Governor Hutchinson’s weekly news briefing today included news that the state would recommend looser guidelines for obtaining COVID-19 booster shots than the Centers for Disease Control is recommending and concern about the federal vetting of placement of unaccompanied minors taken into custody after unauthorized border crossings.

The current recommendations on booster shots by the  CDC:

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The state, instead, is encouraging everyone 18 and older to get a booster, without condition.

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Health Director Jose Romero and Education Secretary Johnny Key both noted a rise in COVID cases in the schools. Romero attributed some of it to schools dropping mask requirements. He urged parents to have children wear masks, if required or not, and to be vaccinated. He said the disease is very serious and can cause long-term complications, hospitalization and death.

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Romero said 4.2 percent of children 5-11 had received a shot and 51.2 percent of those aged 12 to 18.

Hutchinson said Arkansas wanted to clear up any confusion about booster shots and make clear everyone 18-plus is eligible. He hasn’t changed his position in opposition to vaccination mandates, except by private businesses that choose to impose them.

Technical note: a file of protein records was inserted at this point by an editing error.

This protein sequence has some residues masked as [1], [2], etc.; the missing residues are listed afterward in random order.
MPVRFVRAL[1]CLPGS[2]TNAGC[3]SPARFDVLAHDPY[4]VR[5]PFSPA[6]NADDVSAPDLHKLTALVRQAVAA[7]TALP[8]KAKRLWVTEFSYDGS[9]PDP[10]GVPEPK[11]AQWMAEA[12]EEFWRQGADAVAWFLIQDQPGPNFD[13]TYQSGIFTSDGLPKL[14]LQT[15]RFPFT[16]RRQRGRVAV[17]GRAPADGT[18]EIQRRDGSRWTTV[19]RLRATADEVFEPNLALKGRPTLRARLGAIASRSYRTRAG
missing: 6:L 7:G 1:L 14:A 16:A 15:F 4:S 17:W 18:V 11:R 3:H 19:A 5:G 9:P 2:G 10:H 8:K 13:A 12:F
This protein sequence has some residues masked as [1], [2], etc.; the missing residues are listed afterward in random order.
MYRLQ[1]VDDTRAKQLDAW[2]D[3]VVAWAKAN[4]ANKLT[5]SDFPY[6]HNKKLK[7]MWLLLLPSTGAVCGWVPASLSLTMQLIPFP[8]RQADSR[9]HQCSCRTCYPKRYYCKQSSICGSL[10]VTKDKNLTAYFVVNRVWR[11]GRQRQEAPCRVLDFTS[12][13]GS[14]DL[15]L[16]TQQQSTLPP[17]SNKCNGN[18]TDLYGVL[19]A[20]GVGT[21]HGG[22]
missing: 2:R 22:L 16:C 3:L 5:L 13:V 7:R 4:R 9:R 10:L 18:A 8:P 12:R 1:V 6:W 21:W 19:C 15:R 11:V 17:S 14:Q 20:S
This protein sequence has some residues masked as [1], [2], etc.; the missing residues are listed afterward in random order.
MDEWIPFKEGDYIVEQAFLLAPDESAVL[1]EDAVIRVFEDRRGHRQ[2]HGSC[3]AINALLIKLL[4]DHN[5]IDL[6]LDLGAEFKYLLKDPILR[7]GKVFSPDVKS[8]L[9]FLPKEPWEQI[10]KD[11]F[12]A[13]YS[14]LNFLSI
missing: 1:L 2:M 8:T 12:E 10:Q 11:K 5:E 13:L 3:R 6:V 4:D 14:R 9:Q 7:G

On immigrant children, Hutchinson announced that he had written the federal Health and Human Services Department to say the state was discovering a failure of vetting of placement of unaccompanied minors who’ve been taken into custody after unauthorized border crossings. He said other governors share this concern and tie it in part to a need for stronger border controls.

About 672 such minors have been released to Arkansas to live with sponsors in the last year, but he said all sponsors had not been adequately vetted and weren’t suitable for the care of the children. In the last month, he said seven children had been taken into state custody because of poor care. This adds costs to the state for medical, behavioral and shelter needs. He said he wants explanations of how the vetting process is working and is concerned that the children may be victims of trafficking.

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He said children had been abandoned, there’d been an increase in calls to the child abuse hotline about unaccompanied children and the vetting process is clearly “not working” in some cases. Home studies and background checks are important, as is coordination with the state, a state DHS official said.

The governor released the daily COVID-19 numbers, typically low for a Monday. He emphasized the drop in active cases and the continuing low number of people hospitalized. He also said the state was doing better at vaccinations, despite the low count today.

On other topics:

SPECIAL SESSION: A bill to cut the top individual income tax rate by more than 17 percent, from 5.9 to 4.9 percent, is being circulated but he wouldn’t announce a date for the special session until he was sure the bill had majority support. He said the special session likely will include some smaller issues, but “nothing startling.”

INFRASTRUCTURE: He again endorsed the infrastructure bill President Biden is signing today as a “good benefit” to the state of Arkansas. He said he opposed the supplemental spending bill the president is proposing but said that shouldn’t cause criticism of the infrastructure bill, which will bring $5 billion in projects to Arkansas.